At the time, the Government said that S&P rushed to downgrade the country and that Venezuela was ready to pay the roughly US$ 30 million due and would create a trust at the payment agency with that amount until it had calculated how much money needed to be paid for each warrant. It also said it would pay interest on the money owed when paid.


 


Well, today the Government said that its preliminary calculation indicates that no payment needs to be made. According to the Ministry of Finance, no payment needs to be made because the average price of the Venezuelan oil basket for the period was below that of the reference price established by the original prospectus of the Brady bonds. The Government claims that S&P and others made the mistake of using the average price of the Venezuelan oil basket without subtracting shipping and insurance from it. Others say that S&P is right and the Government does owe the money.


 


In the end, this is simply creating unnecessary confusion in the country’s debt markets and projecting an image of disorganization that is not good for the country. Until the issue is cleared up, it will likely block the country from tapping international markets. The 2005 budget includes issuing debt in US currency and euros.

Colombia and Venezuela put conflict behind, for now

January 28, 2005

The Government’s of Venezuela and Colombia announced tonight that the crisis between the two countries had been “overcome”. The communiqué by the Colombian Government simply says that they will use established means of communication to fight terrorism, but fails to provide the apology that Chavez said was needed in order to consider the matter ended. The Venezuelan Government did not issue any communiqué but said it was quite satisfied with the one fro Colombia.

Colombia and Venezuela put conflict behind, for now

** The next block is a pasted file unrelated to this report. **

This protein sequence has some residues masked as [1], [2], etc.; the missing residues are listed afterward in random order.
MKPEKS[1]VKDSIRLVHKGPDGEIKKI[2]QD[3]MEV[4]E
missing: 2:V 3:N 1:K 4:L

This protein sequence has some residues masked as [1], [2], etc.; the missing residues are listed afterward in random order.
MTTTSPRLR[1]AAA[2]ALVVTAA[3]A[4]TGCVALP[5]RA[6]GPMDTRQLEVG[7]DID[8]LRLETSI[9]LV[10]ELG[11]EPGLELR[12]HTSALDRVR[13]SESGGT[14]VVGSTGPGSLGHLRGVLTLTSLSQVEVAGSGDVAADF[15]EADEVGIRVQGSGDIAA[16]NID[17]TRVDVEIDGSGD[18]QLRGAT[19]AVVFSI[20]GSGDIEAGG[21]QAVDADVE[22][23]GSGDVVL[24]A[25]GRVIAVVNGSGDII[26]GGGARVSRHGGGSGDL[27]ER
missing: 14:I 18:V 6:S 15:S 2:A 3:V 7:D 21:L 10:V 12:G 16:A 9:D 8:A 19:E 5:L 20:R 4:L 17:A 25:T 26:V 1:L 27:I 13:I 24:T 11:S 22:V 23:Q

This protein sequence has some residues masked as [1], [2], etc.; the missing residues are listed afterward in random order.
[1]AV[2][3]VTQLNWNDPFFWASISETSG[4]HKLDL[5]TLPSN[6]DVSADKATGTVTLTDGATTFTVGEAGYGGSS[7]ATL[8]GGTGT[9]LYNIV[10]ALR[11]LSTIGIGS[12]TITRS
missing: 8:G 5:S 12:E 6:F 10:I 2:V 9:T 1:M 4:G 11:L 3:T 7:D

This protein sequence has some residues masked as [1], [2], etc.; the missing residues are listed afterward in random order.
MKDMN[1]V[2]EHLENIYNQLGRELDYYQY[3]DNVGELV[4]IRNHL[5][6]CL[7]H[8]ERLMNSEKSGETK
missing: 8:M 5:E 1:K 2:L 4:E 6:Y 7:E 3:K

January 28, 2005

The Government’s of Venezuela and Colombia announced tonight that the crisis between the two countries had been “overcome”. The communiqué by the Colombian Government simply says that they will use established means of communication to fight terrorism, but fails to provide the apology that Chavez said was needed in order to consider the matter ended. The Venezuelan Government did not issue any communiqué but said it was quite satisfied with the one fro Colombia.

Weils’ Genius srikes again

January 28, 2005

A picture named weil1.jpg

Who is the Attorney General talking to?

January 28, 2005

One of the peculiar things of the Chavez administration is how often its members act more as if they were members of the opposition, making charges against the Government, rather than assuming their responsibilities as Government officials.


Case in point are the statements made by Attorney General/Prosecutor Isaias Rodriguez yesterday and today about the role of the police in the Anderson investigation. The “Fiscal General” or “Ministerio Publico” is a combination of the roles played in many countries by both the Attorney General and the Prosecutor. According to Article 285 of the Venezuelan Constitution, the “Fiscal” is in charge of guaranteeing the respect of the rights in all judicial processes, guaranteeing the rule of law and prosecuting all cases.


 


Thus, when the “Fiscal comes out publicly to say today that “the police are interfering with the investigation in the Anderson case” or “it seems as if the police want to favor those charged with the assassination of Anderson”, who is he talking to? Who is he accusing? He is the person responsible by constitutional mandate for administering justice in Venezuela, he should not be making accusations, and he should be announcing investigations to find who is doing this. Instead, he talks as if a sinister or mysterious force is responsible for blocking the investigation (the opposition?), which is simply ludicrous given that this Government has now been in charge of the investigative police for six years.


 


Maybe the problem is that the Prosecutors office spends too much time trying to find reasons to charge the opposition with crimes, such as the 400 people who are being charged with rebellion for going to the Presidential Palace on April 11th. and signing the infamous Carmona decree. Of course, they are all well known members of the opposition and the Prosecutor’s office has selectively excluded people like General Lucas Rincon, who said Chávez had resigned, or those like Ivan Rincon, President of the Supreme Court or Governor Yanez of Cojedes state, who either publicly accepted the Carmona Government or even volunteered to lead it.


 


Instead of denouncing, Isaias Rodriguez should simply do his job, assume his responsibility and realize that the buck stops at his office and nobody else’s. He should be impartially investigating cases and getting rid of the scum in the police forces and in his own office. While he continues to say that the press has condemned Danilo Anderson, he has never explained why he never initiated an investigation before Anderson was killed, on the charges made to his office by banker Maza Tirado that he was being offered a deal by which if he paid US$ 300,000 to a lawyer, his case could be magically dropped by the dead prosecutor.